Victoria Regia Lily
The National Flag of Guyana is
called "The Golden Arrowhead". It bears five colors - red,
black, yellow, white and green The flag has the unique design of two
triangles (one within the other) issuing from the same base. The outer
triangle is gold-colored (arrow-shaped) with a narrow border of white
along two sides. The inner triangle is red with a narrow strip of
black bordering the sides. The background of the flag is green,
representing the agricultural and forested nature of Guyana. The white
border represents the rivers and water potential. The golden arrow
represents Guyana's mineral wealth and the black border, the endurance
that will sustain the forward thrust of the Guyanese people. The red
of the flag represents the zeal and dynamic nature of nation-building
which lies before the young and independent Guyana.
national Coat-of-Arms of Guyana is a composite of motifs suggested in
separate designs by three Guyanese artists. The design is interpreted
The Amerindian head-dress symbolizes the Amerindians as the indigenous
people of the country. The two diamonds at the side of the head-dress
represent the country's mining industry. The helmet is the monarchial
insignia. The two jaguars holding a pick axe, a sugar cane and a stalk
of rice symbolize labor and the two main agricultural industries of
the country - sugar and rice. The shield which is decorated with the
National Flower, the Victoria Regia Lily, is to protect the nation.
The three blue wavy lines represent the many waters of Guyana. The
Canje Pheasant, the National Bird, at the bottom of the shield
represents a rare bird found principally in this part of the world and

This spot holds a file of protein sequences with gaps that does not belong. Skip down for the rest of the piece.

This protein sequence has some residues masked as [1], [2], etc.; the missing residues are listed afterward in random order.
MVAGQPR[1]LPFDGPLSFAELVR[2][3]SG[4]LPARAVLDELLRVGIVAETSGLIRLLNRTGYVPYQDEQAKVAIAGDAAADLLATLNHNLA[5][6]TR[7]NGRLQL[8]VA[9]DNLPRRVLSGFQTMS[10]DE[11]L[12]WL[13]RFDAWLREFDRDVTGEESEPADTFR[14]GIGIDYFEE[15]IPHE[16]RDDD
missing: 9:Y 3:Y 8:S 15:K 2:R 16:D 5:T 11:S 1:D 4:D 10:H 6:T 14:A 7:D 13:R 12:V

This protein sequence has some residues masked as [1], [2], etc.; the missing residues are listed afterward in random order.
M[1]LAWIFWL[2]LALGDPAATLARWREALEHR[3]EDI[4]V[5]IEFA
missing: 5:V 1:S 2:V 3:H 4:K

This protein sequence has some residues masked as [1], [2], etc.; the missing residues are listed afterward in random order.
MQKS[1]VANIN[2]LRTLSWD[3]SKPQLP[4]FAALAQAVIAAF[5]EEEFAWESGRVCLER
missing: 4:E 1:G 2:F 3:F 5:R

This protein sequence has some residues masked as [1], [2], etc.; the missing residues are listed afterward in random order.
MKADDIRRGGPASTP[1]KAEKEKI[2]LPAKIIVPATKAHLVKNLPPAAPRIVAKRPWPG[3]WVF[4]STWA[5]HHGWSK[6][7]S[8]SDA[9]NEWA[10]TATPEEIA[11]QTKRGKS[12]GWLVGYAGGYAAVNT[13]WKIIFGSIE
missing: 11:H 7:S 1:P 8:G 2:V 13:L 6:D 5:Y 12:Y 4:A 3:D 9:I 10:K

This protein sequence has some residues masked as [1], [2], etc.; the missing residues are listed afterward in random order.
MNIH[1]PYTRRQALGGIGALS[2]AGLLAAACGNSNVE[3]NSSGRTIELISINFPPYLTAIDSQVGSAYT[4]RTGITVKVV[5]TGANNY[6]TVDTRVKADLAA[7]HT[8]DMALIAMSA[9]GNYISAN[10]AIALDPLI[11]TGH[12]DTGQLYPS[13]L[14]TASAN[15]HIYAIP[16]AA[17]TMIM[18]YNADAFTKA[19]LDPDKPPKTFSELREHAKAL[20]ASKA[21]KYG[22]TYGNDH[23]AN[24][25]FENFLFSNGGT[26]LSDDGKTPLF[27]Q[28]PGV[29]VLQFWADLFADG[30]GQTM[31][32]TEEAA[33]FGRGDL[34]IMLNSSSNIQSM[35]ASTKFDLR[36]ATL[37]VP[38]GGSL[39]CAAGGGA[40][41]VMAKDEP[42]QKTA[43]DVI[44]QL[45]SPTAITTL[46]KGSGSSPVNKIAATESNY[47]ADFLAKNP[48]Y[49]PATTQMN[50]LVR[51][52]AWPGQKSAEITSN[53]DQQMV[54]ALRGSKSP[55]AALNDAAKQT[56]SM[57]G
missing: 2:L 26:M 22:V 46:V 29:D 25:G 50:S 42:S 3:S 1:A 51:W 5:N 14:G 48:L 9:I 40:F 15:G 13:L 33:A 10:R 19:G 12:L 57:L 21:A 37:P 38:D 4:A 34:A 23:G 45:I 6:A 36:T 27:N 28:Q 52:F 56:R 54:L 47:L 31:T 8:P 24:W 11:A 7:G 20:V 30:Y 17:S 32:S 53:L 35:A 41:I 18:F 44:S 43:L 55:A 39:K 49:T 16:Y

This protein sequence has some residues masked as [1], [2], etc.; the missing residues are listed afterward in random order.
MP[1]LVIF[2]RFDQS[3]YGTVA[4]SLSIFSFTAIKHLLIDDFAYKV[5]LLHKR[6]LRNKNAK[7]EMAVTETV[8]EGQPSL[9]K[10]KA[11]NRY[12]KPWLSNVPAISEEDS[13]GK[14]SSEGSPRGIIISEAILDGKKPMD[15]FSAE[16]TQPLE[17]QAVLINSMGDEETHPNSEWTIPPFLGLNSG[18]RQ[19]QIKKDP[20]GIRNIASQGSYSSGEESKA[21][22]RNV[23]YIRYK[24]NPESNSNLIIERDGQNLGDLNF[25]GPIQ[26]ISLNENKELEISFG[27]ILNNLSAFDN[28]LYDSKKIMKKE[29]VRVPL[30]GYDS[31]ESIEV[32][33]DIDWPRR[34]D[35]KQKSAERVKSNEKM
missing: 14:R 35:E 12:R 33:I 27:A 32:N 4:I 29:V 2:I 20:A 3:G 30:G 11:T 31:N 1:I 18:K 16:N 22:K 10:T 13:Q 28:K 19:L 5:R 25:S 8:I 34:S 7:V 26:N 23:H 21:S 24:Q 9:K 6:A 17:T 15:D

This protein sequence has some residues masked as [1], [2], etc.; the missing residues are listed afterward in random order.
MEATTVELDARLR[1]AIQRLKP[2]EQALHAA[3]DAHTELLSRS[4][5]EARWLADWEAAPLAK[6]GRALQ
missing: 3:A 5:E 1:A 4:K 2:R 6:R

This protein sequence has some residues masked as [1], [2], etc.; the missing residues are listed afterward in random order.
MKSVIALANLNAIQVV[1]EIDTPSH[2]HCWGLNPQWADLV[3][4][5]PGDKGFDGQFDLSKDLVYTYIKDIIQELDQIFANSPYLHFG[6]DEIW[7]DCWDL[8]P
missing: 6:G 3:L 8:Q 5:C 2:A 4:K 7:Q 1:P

also the rich fauna of Guyana. The streamer below the shield bears the
"ONE PEOPLE, ONE NATION, ONE DESTINY".
The Victoria Regia, a water lily, was discovery by Robert
Schomburgh, a German Botanist in 1837, while leading an expedition
into the interior of Guyana.
In its native habitat of tropical America the plant is perennial.
It grows in 4- 6 feet of water. The base of the stems are situated
in soft mud. For each plant there are seldom more than 4 or 5
national bird is the Hoatzin or Canje Pheasant.
adult Hoatzin is about twenty two inches long from bill to tail.
Its colour is redish brown streaked with green. The under parts
are pale brown. The feathers on its shoulder and sides the
feathers are edged with creamy white. There is a crest of very
long feathers on its head. The Hoatzin has a very short and very
thick beak, and the skin around the crimson eye is of a pale blue
The bird can be found throughout the year in areas along the banks
of the Berbice River and its tributary, the Canje Creek and also
the Abary, Mahaicony, and Mahaica Rivers. It feeds on the leaves
of aquiatic vegetation.